Today, you'll hear from Dick Burke, CEO of Envoy, whose mission is to make it easier for employers and workers to pursue opportunities across the global marketplace. Formerly known as Visa Now, Envoy was founded in Chicago in 1998 to help people navigate the stressful, confusing and incredibly inefficient immigration and visa application process. Their website is envoyglobal.com.

Burke received his J.D. from Georgetown University and was part of the original leadership team that built Classified Ventures, which is cars.com, apartments.com and homegame.com. He joined Envoy in 2015 as President and CEO.

Dick, welcome to TotalPicture. It seems like name change is in the air. I've been working on a video for a client at Beyond, which has been around for many years, a company that's now called Nexxt. Recently, there's been numerous name changes too that have received, as you well know, a lot of social media attention - Tribune becoming something called Tronc and Verizon doing a mash-up of AOL and Yahoo to create something they call Oath.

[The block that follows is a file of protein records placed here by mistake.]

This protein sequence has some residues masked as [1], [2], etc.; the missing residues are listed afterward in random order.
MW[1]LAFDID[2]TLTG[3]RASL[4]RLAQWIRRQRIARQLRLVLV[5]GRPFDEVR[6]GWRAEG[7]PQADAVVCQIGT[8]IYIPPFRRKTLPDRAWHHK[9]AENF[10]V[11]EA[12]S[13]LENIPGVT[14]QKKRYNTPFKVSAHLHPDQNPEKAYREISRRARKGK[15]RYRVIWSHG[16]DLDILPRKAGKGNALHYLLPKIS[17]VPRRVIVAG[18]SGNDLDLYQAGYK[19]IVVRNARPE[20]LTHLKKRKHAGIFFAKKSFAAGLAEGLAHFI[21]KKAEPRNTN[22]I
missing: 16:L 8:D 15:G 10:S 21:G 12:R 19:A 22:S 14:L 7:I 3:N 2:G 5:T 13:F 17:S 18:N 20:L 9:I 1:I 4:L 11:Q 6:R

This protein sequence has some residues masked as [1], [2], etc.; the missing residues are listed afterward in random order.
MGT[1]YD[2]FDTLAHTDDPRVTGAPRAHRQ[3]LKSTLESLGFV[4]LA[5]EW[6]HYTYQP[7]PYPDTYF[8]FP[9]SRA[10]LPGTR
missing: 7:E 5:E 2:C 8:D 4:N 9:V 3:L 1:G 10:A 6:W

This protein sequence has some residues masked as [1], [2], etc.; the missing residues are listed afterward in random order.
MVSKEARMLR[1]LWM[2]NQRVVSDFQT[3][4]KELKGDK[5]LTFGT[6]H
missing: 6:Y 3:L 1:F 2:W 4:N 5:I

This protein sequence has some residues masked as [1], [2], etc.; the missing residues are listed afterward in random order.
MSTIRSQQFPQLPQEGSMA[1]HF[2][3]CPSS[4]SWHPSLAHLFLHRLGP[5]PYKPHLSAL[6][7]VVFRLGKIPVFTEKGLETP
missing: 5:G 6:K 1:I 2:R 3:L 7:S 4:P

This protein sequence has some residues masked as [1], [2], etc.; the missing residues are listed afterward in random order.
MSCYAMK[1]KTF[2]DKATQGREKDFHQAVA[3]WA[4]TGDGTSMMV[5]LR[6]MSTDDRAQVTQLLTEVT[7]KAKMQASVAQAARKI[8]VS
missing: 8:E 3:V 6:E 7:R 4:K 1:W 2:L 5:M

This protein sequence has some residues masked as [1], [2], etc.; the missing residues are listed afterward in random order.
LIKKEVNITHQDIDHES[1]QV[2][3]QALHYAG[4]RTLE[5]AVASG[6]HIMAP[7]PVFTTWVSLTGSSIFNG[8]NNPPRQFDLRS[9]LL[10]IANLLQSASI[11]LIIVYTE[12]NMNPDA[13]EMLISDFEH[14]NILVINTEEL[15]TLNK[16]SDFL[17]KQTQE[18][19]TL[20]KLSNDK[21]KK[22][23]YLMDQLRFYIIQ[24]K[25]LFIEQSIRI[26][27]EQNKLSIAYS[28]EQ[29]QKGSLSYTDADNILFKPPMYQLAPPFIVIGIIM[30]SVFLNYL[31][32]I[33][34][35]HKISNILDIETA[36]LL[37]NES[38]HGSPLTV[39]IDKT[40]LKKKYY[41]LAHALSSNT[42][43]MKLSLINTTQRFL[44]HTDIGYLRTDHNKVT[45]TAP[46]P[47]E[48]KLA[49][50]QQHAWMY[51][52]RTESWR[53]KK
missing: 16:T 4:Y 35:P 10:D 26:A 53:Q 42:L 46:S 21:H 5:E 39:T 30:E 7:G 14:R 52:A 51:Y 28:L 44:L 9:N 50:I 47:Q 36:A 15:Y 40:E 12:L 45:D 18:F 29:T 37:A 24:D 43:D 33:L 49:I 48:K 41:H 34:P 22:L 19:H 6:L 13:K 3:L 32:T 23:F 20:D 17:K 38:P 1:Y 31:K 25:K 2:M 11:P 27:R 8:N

This is obviously an expensive and time-consuming process, Dick. So why did you choose to rename VisaNow, Envoy?

Dick: That's a great question and it seems to be a popular corporate behavior these days. We didn't embark on it lightly at all. I know and the marketing team knew that it's a big undertaking, one that requires a lot of thought. We really did it, Peter, for two reasons.

One, the lesser reason was there was occasionally some confusion with the credit card industry by virtue of our name VisaNow. People thought we might have been in the payments space. Much more importantly, and the reason why we really made the change, was that we felt that the name VisaNow was far too limiting for us, and it was far too limiting for us for a couple of reasons.